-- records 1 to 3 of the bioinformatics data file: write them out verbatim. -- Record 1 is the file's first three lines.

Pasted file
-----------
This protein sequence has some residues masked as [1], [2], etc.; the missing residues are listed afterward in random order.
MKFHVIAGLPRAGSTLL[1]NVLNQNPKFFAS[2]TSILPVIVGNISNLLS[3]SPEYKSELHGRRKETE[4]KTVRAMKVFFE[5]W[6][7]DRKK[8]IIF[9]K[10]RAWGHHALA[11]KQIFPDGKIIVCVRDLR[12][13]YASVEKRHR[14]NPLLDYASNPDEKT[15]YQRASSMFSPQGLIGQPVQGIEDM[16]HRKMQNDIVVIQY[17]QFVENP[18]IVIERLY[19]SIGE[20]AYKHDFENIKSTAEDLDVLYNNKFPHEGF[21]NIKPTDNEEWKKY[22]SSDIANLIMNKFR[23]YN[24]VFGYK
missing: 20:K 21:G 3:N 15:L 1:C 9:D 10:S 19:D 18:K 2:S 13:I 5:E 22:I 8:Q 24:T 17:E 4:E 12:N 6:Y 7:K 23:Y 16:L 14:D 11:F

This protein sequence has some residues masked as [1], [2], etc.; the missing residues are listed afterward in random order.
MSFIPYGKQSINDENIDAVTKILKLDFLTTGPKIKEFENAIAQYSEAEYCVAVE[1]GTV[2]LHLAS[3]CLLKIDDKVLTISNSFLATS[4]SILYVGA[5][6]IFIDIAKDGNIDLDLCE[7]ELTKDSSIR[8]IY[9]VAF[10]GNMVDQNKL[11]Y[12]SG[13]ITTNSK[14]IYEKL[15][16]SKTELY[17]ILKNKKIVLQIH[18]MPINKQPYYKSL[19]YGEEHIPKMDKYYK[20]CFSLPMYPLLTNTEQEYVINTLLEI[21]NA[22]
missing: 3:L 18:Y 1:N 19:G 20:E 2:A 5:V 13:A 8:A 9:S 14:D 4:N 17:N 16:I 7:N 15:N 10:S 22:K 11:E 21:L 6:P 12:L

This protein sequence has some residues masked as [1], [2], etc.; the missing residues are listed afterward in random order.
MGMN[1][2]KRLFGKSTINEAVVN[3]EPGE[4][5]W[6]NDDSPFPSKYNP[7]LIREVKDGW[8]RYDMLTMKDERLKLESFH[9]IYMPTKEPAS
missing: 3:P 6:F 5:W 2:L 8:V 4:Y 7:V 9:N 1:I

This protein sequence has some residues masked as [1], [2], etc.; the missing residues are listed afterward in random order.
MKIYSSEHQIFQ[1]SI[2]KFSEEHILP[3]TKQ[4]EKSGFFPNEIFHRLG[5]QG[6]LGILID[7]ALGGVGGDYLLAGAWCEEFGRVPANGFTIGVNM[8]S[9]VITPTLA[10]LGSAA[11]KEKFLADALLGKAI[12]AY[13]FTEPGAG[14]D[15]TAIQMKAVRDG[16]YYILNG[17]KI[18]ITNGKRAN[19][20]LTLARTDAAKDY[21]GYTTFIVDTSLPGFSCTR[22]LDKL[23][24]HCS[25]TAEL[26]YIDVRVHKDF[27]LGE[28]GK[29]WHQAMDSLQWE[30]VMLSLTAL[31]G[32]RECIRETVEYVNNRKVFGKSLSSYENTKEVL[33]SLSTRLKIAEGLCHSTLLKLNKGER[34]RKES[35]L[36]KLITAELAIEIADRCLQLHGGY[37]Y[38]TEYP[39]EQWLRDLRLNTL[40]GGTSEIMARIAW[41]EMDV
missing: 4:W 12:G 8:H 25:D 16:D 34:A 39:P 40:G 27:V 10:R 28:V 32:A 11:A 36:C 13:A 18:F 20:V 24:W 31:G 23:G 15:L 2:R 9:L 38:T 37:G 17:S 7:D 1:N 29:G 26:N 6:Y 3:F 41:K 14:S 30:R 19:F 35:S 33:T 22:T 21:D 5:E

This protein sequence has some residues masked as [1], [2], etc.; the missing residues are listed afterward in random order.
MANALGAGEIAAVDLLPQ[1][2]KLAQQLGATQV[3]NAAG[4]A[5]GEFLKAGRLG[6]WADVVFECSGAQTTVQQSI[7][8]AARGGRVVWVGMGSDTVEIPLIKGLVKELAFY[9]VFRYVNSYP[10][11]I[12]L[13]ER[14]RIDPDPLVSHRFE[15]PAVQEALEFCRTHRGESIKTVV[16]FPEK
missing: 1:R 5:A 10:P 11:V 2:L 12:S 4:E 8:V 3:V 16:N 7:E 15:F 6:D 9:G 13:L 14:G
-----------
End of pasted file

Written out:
This protein sequence has some residues masked as [1], [2], etc.; the missing residues are listed afterward in random order.
MKFHVIAGLPRAGSTLL[1]NVLNQNPKFFAS[2]TSILPVIVGNISNLLS[3]SPEYKSELHGRRKETE[4]KTVRAMKVFFE[5]W[6][7]DRKK[8]IIF[9]K[10]RAWGHHALA[11]KQIFPDGKIIVCVRDLR[12][13]YASVEKRHR[14]NPLLDYASNPDEKT[15]YQRASSMFSPQGLIGQPVQGIEDM[16]HRKMQNDIVVIQY[17]QFVENP[18]IVIERLY[19]SIGE[20]AYKHDFENIKSTAEDLDVLYNNKFPHEGF[21]NIKPTDNEEWKKY[22]SSDIANLIMNKFR[23]YN[24]VFGYK
missing: 20:K 21:G 3:N 15:L 1:C 9:D 10:S 19:D 18:K 2:S 13:I 5:E 22:I 8:Q 24:T 17:E 4:E 12:N 6:Y 7:K 23:Y 16:L 14:D 11:F

This protein sequence has some residues masked as [1], [2], etc.; the missing residues are listed afterward in random order.
MSFIPYGKQSINDENIDAVTKILKLDFLTTGPKIKEFENAIAQYSEAEYCVAVE[1]GTV[2]LHLAS[3]CLLKIDDKVLTISNSFLATS[4]SILYVGA[5][6]IFIDIAKDGNIDLDLCE[7]ELTKDSSIR[8]IY[9]VAF[10]GNMVDQNKL[11]Y[12]SG[13]ITTNSK[14]IYEKL[15][16]SKTELY[17]ILKNKKIVLQIH[18]MPINKQPYYKSL[19]YGEEHIPKMDKYYK[20]CFSLPMYPLLTNTEQEYVINTLLEI[21]NA[22]
missing: 3:L 18:Y 1:N 19:G 20:E 2:A 5:V 13:A 8:A 9:S 14:D 4:N 17:N 16:I 7:N 15:N 10:S 22:K 11:E 21:L 6:P 12:L

This protein sequence has some residues masked as [1], [2], etc.; the missing residues are listed afterward in random order.
MGMN[1][2]KRLFGKSTINEAVVN[3]EPGE[4][5]W[6]NDDSPFPSKYNP[7]LIREVKDGW[8]RYDMLTMKDERLKLESFH[9]IYMPTKEPAS
missing: 3:P 6:F 5:W 2:L 8:V 4:Y 7:V 9:N 1:I